Steve Schwartzman

          September 24, 2022 at 8:28 AM

          • Yes, two of my sisters managed to close accounts and change passwords before any real damage was done. It’s great that banks and many credit card companies are proactive with these situations, which was our experience with mom’s accounts. As for her phone, because she gave him so much information he was able to gain access to everything stored on her phone. Unfortunately all of her Contacts information was compromised as well. This all happened over a year ago. Then, just in the last couple of weeks, despite our efforts to change everything, this person has contacted mom again and though she was wary of him at the first, he’s already managed to schmooze her. Thankfully, we’re all better informed and watching closely. One has to constantly be on it!


            September 24, 2022 at 8:51 AM

            • Isn’t it crazy that after that whole first round a year ago your mother would let herself get schmoozed by the same scammer a second time? Maybe you should change your mother’s phone number and e-mail address so the scammer can’t reach her. But then she might just call him anyway. Oh, the things we don’t understand about the human mind!

              Steve Schwartzman

              September 24, 2022 at 9:25 AM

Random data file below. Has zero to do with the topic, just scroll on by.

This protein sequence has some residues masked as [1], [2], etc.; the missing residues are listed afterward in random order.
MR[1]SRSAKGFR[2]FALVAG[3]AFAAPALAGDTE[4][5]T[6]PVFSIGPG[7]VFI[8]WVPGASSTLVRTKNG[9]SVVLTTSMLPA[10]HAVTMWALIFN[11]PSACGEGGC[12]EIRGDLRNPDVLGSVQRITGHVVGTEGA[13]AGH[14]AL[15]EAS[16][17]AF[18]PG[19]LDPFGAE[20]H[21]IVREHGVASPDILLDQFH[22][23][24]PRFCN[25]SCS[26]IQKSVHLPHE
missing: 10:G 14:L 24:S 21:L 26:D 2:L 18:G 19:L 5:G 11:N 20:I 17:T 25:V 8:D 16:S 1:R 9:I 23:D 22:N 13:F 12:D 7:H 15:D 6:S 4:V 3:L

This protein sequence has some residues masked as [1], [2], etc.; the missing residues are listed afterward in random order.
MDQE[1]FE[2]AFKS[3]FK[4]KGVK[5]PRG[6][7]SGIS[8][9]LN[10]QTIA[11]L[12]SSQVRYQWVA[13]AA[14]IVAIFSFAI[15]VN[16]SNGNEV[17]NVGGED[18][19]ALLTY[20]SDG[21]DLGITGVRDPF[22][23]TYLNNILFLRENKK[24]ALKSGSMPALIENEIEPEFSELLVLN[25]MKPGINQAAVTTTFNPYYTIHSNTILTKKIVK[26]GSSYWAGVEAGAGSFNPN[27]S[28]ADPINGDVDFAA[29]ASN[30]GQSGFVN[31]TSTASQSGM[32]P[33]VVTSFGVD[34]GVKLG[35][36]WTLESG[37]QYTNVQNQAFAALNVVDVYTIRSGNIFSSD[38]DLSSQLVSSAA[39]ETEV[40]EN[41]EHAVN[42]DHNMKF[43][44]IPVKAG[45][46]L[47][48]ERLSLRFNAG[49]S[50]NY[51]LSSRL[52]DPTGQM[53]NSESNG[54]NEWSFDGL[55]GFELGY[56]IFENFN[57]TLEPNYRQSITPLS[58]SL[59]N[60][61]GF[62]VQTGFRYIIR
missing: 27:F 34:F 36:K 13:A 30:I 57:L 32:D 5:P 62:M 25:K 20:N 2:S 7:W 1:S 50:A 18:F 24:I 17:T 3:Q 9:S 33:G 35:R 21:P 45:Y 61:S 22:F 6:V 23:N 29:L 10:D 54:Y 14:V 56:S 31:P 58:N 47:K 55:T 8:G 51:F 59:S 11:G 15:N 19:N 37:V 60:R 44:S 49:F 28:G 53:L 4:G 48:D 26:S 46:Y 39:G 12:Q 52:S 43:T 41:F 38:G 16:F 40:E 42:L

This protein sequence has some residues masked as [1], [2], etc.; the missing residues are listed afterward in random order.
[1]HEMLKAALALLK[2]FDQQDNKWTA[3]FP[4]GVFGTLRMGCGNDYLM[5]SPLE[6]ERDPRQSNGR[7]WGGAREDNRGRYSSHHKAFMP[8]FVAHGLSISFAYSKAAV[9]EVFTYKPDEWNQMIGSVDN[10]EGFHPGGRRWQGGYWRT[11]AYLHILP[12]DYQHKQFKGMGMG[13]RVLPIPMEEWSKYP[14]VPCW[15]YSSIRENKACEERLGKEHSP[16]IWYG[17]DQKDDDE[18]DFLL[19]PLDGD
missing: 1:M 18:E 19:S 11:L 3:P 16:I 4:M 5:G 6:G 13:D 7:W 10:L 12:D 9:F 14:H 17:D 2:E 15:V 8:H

• Her email address was changed the first go-around, along with the phone number and all passwords. Once they have their hooks in, no telling how they manage to link to new information. And of course, we have no way of knowing what her involvement has been in it. She says she didn’t do anything, but she’s got a track record of dishonesty so there’s that.


                September 24, 2022 at 10:43 AM

                • Ah yes, the complicity of the “victim.” Despite your good intentions, there may be only so much you can do. Maybe the best thing would be if she could make the acquaintance of an honest local man; that may be easier thought than done.

                  Steve Schwartzman

                  September 24, 2022 at 10:51 AM

                • You got a laugh out of me this time. You nailed it with “victim”. She’s been the route with good, local men too, and it was always a fiasco.


                  September 24, 2022 at 10:59 AM

                • Sorry to hear that.

                  Steve Schwartzman

                  September 24, 2022 at 11:04 AM

  2. I hope you enjoyed your time in my part of the state and yes, it has been extremely hot. I hope you saw some alligators. The first time I saw a Maypop hanging over a fence, it blew my mind. I have wild ones in the wooded area behind my house and domestic ones in pots.

    automatic gardener

    September 24, 2022 at 7:59 AM

    • Good for you to have passionflowers in your life.

      Yes, we enjoyed ourselves in your part of the state, even as the continuing heat and humidity wore us out. The trip would have been more comfortable a month from now but a visit with someone meant we had to go when we did. As usual, I took a bunch of pictures in the different environments of Memorial Park, Brazos Bend State Park, and Galveston Island. While alligators do live at Brazos Bend, we apparently didn’t go far enough into the park to see any. I was still happy with what we did see.